Christie

Lilac Teapot- Is It Real?

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I have several pieces of Lilac Fiestaware that I purchased new and a fairly extensive collection of Fiestaware. I feel like I have a good sense of what is true fiesta and what is not.

Just the other day I bought a lilac teapot at an estate sale for a song! Now, it looks exactly like my 2 other teapots (not lilac), same size, etc., but there is not a stamp or any kind of mark on the bottom of the teapot. It is exactly the same color as my other lilac fiesta pieces. Do pieces ever come out of the factory without a stamp or marking? Except for the lack of a trademark I would swear this is fiestaware. Does anyone else have any input that might clear this up for me?

Thanks

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Hi Christie

There are two types of teapots: the small "2 cup teapot" and the large one. This is the large size.

Does it look like this? If there is no HLC backstamp, I would be skeptical...

teapot.jpg

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It looks exactly like that. Thats why I am wondering if it is real or a really good fake. It is the larger size teapot. I have both sizes, so I am sure of that. I would show a photo of it, but I can't seem to figure out how to upload it. :huh:

If someone can help with telling me how to post a picture I will!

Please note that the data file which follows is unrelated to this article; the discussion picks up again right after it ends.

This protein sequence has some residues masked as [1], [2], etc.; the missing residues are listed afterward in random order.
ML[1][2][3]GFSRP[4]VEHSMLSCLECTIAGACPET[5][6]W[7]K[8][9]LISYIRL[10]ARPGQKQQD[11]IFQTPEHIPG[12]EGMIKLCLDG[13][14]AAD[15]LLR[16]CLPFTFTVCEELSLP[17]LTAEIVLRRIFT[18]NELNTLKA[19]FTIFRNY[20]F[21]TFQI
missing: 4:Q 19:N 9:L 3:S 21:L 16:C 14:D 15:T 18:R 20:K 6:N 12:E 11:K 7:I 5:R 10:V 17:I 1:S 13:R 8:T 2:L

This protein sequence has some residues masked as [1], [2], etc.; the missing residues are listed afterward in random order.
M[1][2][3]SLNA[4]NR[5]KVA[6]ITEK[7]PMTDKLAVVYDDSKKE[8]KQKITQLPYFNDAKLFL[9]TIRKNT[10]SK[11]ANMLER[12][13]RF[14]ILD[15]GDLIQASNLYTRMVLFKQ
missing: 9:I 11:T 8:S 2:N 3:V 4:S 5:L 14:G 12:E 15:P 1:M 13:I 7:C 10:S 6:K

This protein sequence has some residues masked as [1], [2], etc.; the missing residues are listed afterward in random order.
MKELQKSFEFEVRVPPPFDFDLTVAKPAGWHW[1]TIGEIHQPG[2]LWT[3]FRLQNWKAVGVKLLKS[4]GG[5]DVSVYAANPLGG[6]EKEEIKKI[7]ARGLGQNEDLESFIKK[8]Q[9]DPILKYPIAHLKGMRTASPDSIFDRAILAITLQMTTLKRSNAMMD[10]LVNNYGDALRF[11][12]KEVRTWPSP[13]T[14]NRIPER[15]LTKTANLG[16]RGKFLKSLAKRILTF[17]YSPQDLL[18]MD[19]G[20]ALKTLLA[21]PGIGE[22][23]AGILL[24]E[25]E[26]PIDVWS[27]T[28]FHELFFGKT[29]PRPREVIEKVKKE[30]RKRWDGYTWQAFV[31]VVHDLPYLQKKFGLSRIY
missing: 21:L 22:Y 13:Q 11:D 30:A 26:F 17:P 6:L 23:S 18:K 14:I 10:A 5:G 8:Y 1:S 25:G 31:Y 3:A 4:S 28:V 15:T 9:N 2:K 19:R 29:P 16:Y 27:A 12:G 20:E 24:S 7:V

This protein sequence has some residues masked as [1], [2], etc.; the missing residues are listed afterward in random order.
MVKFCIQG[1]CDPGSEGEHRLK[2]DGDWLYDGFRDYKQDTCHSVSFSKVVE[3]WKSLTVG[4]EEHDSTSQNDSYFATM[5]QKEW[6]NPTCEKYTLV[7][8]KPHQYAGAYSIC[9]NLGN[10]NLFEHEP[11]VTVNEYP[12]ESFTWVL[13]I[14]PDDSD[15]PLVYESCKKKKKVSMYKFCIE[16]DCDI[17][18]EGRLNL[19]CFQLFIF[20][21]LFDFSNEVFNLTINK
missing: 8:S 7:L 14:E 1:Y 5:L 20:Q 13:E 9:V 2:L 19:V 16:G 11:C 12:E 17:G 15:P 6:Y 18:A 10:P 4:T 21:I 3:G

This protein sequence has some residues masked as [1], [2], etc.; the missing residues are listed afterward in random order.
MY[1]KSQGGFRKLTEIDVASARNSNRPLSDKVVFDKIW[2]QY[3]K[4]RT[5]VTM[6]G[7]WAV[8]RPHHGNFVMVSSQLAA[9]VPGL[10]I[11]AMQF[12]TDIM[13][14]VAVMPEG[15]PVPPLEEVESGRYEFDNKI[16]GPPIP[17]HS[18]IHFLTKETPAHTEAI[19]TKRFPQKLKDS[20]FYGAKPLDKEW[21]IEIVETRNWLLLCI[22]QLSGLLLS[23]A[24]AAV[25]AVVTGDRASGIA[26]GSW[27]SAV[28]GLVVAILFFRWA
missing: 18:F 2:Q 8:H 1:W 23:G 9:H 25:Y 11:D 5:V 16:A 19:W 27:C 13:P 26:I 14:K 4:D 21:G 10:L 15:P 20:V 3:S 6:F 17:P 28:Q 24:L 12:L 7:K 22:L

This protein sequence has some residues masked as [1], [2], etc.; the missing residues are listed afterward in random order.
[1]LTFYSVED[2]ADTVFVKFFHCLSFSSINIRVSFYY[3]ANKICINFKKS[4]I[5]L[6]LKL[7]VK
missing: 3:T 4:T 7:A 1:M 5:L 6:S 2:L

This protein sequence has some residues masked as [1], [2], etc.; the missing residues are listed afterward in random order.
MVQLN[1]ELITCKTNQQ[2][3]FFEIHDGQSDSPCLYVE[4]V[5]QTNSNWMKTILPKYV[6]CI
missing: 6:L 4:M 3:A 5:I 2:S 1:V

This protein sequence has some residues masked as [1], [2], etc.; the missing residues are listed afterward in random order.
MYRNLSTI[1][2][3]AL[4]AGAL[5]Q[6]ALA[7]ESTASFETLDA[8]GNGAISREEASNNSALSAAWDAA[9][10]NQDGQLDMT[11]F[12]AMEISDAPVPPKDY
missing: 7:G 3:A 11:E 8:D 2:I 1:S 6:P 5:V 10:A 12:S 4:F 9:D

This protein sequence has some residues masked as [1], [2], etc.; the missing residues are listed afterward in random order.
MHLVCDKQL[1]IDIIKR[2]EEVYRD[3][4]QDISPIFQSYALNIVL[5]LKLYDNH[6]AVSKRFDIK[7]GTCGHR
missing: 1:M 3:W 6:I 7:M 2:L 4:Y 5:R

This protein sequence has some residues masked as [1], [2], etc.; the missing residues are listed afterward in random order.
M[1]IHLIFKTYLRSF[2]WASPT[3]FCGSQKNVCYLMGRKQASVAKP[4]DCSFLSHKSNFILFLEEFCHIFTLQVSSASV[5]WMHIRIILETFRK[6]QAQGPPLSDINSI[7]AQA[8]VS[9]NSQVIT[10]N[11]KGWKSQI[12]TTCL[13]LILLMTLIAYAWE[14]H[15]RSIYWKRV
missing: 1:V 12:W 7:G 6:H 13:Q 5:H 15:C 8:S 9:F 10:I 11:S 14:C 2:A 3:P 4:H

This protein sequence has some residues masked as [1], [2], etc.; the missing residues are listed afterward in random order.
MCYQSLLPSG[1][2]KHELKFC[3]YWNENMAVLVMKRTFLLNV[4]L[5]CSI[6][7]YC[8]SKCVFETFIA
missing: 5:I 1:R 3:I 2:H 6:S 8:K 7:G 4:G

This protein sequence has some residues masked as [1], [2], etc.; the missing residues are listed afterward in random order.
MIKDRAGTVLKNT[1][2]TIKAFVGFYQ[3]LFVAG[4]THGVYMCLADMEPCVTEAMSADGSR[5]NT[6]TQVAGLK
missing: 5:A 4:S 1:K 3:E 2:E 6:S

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Christie:

Here's a photo I just took of my persimmon teapot. That's the Fiesta backstamp. If it's not there, I'll bet its a knockoff. Note too the series of rings on the bottom, as well as along the edge of the lid, and on the inside of the handle. That style is just as important as the color glaze. Let us know what the final verdict is. And thanks for posting! -Steve

teapot1.jpg

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Understand the quality and producion of Fiesta was not always the best and still is not. In fact we are told by our rep that there is no specific quality control at homer Laughlin and bad pieces are removed as employees see them. So what I am say is many times pieces might have to much glaze on them and hid backstamps or the stamps might be light due to producion tempiture. Hollow ware such as the teapots, vases, disk pictures are pured solid and then turned before it all hardens and the liquid clay is dumped out. Humidity is what determines the time frame many times and thats what makes some of the potters so good at their job, they now when to turn them. AQlthough Lilac is the most expensive color I really haven't seen much conterfeit stuff but there is always the first. My quess is this pice is just a badly sprayed or made item but still very collectable.

My 2 cents

Bob

Fiestawarehouse

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Christie:

Here's a photo I just took of my persimmon teapot. That's the Fiesta backstamp. If it's not there, I'll bet its a knockoff. Note too the series of rings on the bottom, as well as along the edge of the lid, and on the inside of the handle. That style is just as important as the color glaze. Let us know what the final verdict is. And thanks for posting! -Steve

teapot1.jpg

Does the stamp on this red/orange teapot show that this piece is vintage?

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